Independent Book Selling in the Age of Amazon

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The newly self-published author may be tempted to sell their book on the website of the “earth’s most customer-centric company.”  But here’s a tip newbie novelist; think again.

I wrote my debut novel in 2006 and made it available on Amazon. When I took it out of print 8 years later, Amazon didn’t seem to get the message.  As far as the behemoth online retailer was concerned, my urban fantasy would hang on its website in perpetuity.

It’s not because Amazon’s founder Jeff Bezos believes in my work.  It’s because Bezos, Chairman, CEO, and President, thinks the customer is sovereign.

Whatever they want they get – for a price.  Even if it’s my out-of-print title.

Amazon may have started as an online bookseller in 1994, but today they sell more than books. The Motley Fool, the investment website, reports retail is not even the driver of income. It’s the AWS cloud computing platform.

Still, Amazon has access to every book in print. If it’s not in the warehouse, they will print-on-demand and send it to you and waive the shipping and handling fee. If they can’t print it, they’ll send a digital version to your Kindle (if you own one) or your PC. It will be lickety-split at a price that’s easy on the wallet.

For most independent booksellers, Amazon is a formidable opponent to beat.

But it’s not an impossible feat.   If they just follow the leader.

“People are very convenience-motivated,” says Jeff Bezos in the CNBC article  How Amazon founder Jeff Bezos went from the son of a teen mom to the world’s richest person.

It’s hard not to agree. We want someone to make and serve up something to us even before we know we want it.

We gravitate to sellers who take the time to know what we like.

Bezos intuited that we have thousands of thoughts like this in a day. He built an online business to offer whatever comes to mind.

To avoid customer decision-making overload, through the Amazon Associates’ program, Bezos partnered with thousands of other website owners who offer curated content to their specific communities.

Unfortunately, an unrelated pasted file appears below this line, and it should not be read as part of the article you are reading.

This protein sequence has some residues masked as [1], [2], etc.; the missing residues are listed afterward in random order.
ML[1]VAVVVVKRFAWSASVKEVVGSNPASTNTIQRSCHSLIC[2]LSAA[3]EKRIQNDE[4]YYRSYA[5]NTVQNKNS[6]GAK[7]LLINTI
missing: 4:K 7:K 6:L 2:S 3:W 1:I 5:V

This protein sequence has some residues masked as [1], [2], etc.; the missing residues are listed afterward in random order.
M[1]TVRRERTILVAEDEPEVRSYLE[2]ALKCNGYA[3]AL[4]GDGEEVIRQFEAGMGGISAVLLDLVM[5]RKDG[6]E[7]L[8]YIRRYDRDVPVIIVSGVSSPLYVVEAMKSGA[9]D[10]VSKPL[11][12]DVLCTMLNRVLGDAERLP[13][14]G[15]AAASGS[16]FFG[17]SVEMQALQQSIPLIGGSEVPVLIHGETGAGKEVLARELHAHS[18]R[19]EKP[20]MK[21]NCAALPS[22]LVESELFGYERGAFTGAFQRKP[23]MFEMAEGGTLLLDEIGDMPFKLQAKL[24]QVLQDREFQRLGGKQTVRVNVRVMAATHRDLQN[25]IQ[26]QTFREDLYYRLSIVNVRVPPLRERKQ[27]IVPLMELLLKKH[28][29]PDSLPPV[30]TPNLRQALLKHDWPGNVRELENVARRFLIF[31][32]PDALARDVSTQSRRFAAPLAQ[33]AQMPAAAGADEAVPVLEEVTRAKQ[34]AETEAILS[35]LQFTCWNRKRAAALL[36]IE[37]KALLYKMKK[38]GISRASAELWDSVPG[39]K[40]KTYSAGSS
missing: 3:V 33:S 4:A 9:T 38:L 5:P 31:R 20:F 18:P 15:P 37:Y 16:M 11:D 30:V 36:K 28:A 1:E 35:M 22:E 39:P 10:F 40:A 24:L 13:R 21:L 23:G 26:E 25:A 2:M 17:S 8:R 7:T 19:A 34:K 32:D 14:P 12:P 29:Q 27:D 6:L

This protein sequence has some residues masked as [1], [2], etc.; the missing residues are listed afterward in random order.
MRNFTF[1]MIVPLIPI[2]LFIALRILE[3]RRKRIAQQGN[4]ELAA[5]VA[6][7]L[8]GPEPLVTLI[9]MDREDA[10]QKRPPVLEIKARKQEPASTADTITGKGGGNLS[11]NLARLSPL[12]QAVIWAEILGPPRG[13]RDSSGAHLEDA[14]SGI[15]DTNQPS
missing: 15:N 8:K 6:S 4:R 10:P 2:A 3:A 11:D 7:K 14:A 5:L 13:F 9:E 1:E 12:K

In short, all roads on the superhighway lead to Amazon.

All of this is common knowledge, but what’s intriguing is Bezos says he’s not afraid to be wrong.

You can’t beat a fearless man. But you can join them.

This doesn’t mean work with or for Amazon. Or sell your books on the website. It means to emulate the competition.

Bezos’ initial goal was to host an everything store.  If you sell everything, everyone is a customer.

And from Bezos’ words, he runs a customer-centric business. Everything Amazon does serve the whims of the customer.

Unlike Amazon, independent publishers, self-published authors, and independent booksellers don’t have that luxury to peddle to everyone.

And it’s that barrier to entry that creates an opportunity.

Since Amazon is selling everything to everyone everywhere, independent publishers and self-published authors can differentiate by catering to specific readers.

A reader-centric strategy offers curated content, events, and products for special-interest communities.  Think: “If you build it, He will Come

Amazon can help too.  They offer free customer-focused tools that independent booksellers can use– such as, “rated by customers interested in” a feature that shows a reader’s other interests.

Using my novel as an example, readers who rated “Sleeping with a D-Man” 3 or more stars are also interested in sports.

With this additional information, I can also offer sports-related content or events on my author website to attract and cater to potential readers.

A reader-centric strategy means you’re not selling books or forcing traffic to your websites. You’re providing a space for like-minded people to gather, locate, consume and share their interests.

If Bezos is correct and people are convenience-motivated, build a world around your readers that helps them get what they want.

You just might get what you want too.

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